IMAGE PROPERTY OF KIM SMITH
When the Florida Panthers missed the playoffs by one point in the 2017-2018 season, one of the areas they wanted to address was veteran leadership. And not just with someone who’s been in the league for 10-12 years, but with a player who’s been through the trenches and has actually won a Stanley Cup. Those guys know what it takes to grind not only through the regular season, but through the playoffs. The Panthers at that time had no one, until they came to agreement with forward Troy Brouwer.
Brouwer, now a 13 year veteran had spent the previous two seasons in Calgary where the weather can be frigid, but the mountains and scenery are breathtaking. Essentially forced to leave since the Flames had bought him out, Troy re-united himself with Dale Tallon who was general manager for a good portion of his career as a Chicago Blachawk. Brouwer has played in 102 playoff games and had won the Stanley Cup with Chicago in 2010. Experience, leadership and something to prove. Perfect ingredients for the Panthers.
Troy whom I spoke to early in training camp last season saw a lot of similarities between those Blackhawks and these Panthers. Young stars who were about to begin hitting their stride, hungry youth trying to make the team, and a franchise that was looking for a culture change, and a fan base desperate for a winner. He wasn’t brought in to be a savior, but as he told me that September day, “I want to help wherever I can”.
Brouwer spent most of the season splitting time on the bottom six, which is what was expected of him. He tallied 12 goals and nine assists for 21 points. He occasionally saw some power play time, as well as time on the penalty kill. Coach Bob Boughner relied on Brouwer in certain situations, much to the frustrations of a portion of the fan base. However he did so because he trusted Brouwer and because he felt that the mistake factor would be less with Troy in those situations than others. Those decisions weren’t always right, but neither are those fans.
Besides his leadership both on and off the ice, Brouwer was also brought in to add some toughness, and early in the season against the Chicago Blackhawks he showed that he still has some left:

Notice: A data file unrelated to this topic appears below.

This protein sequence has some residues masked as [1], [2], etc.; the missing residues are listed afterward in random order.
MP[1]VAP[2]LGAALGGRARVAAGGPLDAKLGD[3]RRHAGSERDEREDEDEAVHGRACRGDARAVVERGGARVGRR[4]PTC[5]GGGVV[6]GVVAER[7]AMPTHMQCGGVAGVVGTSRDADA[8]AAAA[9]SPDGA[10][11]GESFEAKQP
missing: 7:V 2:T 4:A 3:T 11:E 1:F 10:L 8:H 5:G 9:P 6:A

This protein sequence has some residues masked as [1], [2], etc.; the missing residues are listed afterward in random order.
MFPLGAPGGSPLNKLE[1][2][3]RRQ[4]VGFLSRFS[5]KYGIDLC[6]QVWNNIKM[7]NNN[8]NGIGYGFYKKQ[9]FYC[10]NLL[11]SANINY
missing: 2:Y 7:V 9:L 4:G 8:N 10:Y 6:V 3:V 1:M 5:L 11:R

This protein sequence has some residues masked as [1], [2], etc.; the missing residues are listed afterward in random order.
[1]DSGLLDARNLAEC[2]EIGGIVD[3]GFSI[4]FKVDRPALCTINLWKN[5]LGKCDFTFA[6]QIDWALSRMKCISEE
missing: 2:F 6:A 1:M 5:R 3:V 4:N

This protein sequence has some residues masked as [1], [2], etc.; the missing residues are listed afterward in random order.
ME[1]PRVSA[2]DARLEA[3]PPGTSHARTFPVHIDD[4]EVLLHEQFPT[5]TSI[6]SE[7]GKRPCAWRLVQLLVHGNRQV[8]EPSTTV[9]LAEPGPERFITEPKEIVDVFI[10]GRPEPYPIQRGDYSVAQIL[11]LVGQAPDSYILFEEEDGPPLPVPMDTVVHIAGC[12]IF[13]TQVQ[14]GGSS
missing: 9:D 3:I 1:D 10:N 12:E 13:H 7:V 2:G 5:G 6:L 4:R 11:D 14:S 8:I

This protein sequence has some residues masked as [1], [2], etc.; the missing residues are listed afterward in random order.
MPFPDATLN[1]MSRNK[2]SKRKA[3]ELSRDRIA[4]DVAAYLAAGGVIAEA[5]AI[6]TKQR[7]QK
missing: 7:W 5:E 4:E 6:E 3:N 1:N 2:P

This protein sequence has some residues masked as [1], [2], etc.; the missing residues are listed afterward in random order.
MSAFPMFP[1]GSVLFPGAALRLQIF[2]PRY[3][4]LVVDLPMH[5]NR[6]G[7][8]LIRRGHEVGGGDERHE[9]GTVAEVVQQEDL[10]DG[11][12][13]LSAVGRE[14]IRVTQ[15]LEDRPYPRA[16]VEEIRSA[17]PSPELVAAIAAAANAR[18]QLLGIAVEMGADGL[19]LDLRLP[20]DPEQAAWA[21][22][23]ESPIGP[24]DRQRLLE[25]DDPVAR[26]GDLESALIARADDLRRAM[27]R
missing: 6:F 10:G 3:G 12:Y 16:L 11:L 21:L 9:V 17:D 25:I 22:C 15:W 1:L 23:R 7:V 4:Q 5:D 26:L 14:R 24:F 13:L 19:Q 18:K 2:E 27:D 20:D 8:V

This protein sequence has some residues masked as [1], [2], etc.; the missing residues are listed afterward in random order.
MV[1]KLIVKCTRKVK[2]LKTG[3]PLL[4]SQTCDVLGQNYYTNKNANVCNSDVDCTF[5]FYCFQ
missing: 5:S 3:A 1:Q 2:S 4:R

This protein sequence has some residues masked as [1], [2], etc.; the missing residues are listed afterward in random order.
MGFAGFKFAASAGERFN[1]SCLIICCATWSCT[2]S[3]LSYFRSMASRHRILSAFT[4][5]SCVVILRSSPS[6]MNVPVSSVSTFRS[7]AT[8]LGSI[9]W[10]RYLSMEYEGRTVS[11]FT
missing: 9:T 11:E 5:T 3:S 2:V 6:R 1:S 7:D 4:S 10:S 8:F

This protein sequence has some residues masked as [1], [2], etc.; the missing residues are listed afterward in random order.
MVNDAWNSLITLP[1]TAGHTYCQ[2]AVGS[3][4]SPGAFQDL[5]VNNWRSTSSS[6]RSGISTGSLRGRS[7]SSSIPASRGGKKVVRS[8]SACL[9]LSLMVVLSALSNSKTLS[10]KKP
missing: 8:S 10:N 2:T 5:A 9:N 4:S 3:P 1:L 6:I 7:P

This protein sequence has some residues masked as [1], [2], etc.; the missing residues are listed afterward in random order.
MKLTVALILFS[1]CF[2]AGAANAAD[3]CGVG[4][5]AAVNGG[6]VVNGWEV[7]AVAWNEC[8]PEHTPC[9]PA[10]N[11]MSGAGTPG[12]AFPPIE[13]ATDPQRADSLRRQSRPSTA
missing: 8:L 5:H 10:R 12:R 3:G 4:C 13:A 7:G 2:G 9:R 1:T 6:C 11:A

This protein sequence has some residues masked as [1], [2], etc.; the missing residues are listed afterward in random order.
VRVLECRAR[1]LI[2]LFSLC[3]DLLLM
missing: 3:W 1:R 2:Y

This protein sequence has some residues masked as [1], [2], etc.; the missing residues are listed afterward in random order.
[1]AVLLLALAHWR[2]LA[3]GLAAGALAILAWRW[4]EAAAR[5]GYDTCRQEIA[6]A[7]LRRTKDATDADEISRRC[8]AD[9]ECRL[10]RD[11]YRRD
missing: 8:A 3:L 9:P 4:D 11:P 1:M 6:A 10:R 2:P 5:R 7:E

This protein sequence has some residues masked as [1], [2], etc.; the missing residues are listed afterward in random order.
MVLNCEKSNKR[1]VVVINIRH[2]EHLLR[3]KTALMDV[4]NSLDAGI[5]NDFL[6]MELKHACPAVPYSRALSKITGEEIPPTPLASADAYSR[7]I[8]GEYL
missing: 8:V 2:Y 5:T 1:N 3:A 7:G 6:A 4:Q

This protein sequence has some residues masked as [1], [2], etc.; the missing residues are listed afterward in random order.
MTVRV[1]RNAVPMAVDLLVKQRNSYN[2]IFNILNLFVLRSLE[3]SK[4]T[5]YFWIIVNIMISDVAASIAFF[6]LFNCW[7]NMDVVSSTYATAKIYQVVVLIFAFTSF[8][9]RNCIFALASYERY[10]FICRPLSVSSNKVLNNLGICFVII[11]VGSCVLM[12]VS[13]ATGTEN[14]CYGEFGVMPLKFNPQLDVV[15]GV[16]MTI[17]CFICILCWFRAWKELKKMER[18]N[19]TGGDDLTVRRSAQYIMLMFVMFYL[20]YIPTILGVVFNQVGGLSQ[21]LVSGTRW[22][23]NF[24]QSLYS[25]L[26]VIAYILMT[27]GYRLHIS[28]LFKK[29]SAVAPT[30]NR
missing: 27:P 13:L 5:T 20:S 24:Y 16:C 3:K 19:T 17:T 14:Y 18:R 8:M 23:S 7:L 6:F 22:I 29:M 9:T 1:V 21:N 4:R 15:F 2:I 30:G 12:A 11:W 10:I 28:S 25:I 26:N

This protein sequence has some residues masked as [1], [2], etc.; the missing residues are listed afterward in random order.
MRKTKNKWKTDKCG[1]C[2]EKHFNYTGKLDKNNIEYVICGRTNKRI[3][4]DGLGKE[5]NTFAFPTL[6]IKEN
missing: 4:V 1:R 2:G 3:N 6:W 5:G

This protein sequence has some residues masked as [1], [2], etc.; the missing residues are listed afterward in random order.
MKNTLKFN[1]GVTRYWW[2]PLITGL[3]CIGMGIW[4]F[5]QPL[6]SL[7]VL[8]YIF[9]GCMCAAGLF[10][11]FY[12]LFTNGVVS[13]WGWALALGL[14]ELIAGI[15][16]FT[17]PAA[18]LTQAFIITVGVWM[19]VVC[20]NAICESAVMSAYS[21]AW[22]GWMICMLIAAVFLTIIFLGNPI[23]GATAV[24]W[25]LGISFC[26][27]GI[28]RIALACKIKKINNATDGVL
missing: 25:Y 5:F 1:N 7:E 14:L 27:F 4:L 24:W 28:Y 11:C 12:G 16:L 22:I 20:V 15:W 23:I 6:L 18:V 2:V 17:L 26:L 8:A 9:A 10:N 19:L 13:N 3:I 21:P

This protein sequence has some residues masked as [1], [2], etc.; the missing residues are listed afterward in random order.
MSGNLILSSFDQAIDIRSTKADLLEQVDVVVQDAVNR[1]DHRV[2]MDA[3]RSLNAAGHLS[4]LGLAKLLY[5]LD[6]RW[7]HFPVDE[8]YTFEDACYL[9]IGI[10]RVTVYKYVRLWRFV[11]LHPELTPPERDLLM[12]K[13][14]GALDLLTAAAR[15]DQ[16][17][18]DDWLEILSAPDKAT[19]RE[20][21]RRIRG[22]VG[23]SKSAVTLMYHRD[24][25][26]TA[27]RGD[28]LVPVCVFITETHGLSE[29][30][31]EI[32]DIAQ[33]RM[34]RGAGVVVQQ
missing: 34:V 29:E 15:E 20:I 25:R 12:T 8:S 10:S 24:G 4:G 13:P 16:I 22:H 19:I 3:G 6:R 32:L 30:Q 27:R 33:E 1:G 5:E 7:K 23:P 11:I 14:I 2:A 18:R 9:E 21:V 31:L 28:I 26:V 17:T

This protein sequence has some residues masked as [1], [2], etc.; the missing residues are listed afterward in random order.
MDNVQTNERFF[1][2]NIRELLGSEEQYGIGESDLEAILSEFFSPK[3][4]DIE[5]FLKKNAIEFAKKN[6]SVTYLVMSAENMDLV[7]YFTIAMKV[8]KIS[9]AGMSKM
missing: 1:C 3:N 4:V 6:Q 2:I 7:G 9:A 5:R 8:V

Although he fights a lot less than he used to, the soon to be 34 year old veteran will still drop the gloves for the right situation.
Brouwer averaged 12:41 of ice time during the season, and despite playing that bottom six role, he still managed to score 12 goals, including one game winner against Washington late in the season, and one shortie against the Bruins the night before. At that point in the season, Brouwer was in the midst of a three game goal scoring streak. He had one other three game streak earlier in the season, as well a two game streak. You could say that his goals sometime come in bunches.
He was a trusted defensive player who saw the ice at the end of games to help protect the lead, as well as in the closing seconds of a period. That’s the role that a guy like Brouwer can fill. If and when you need him to play on your second line, which he often did, or get some power play time, you know that you can tap him on the shoulder and get 100% effort. He also blocked 38 shots and led the team in hits with 177.
Troy signed a one year deal last season for $850,000, and it’s very possible that he’ll be offered another contract this summer. Are there better options? Depends on how you’re going to build your roster. He won’t cost much, and likely isn’t asking for much. The bone of contention is 2 years versus one, but that’s up to management. One additional thing in his favor is Joel Quenneville is very familiar with Troy from their time together in Chicago. Like most veteran coaches, Q will most likely want a veteran guy in the room and on the ice that can be that “buffer” between him and the players. Brouwer easily fits the bill.
Final grade: C++
Very tough grade here as I toyed with a B-, which I almost gave to him. For his role on the team, a B- might even be the right grade, but overall if he could have been a little more consistent with his scoring it would be the proper grade for him. He played with multiple line combinations, and was shuffled in and out of line spots. But also note that he was used in numerous defensive situations and wasn’t looked at for much more scoring than he delivered. Most of his faceoff starts were from the defensive zone. Still, I would have liked to have seen 15-18 goals from Troy. That’s only three to five more, yet when you see that many of his goals were bunched up, it’s possible that could have been achieved.
I do think that the Panthers will resign him, potentially to a two year deal. He provides something that the team is in need of, and what both Dale and coach Q want to have.
Thanks for reading.
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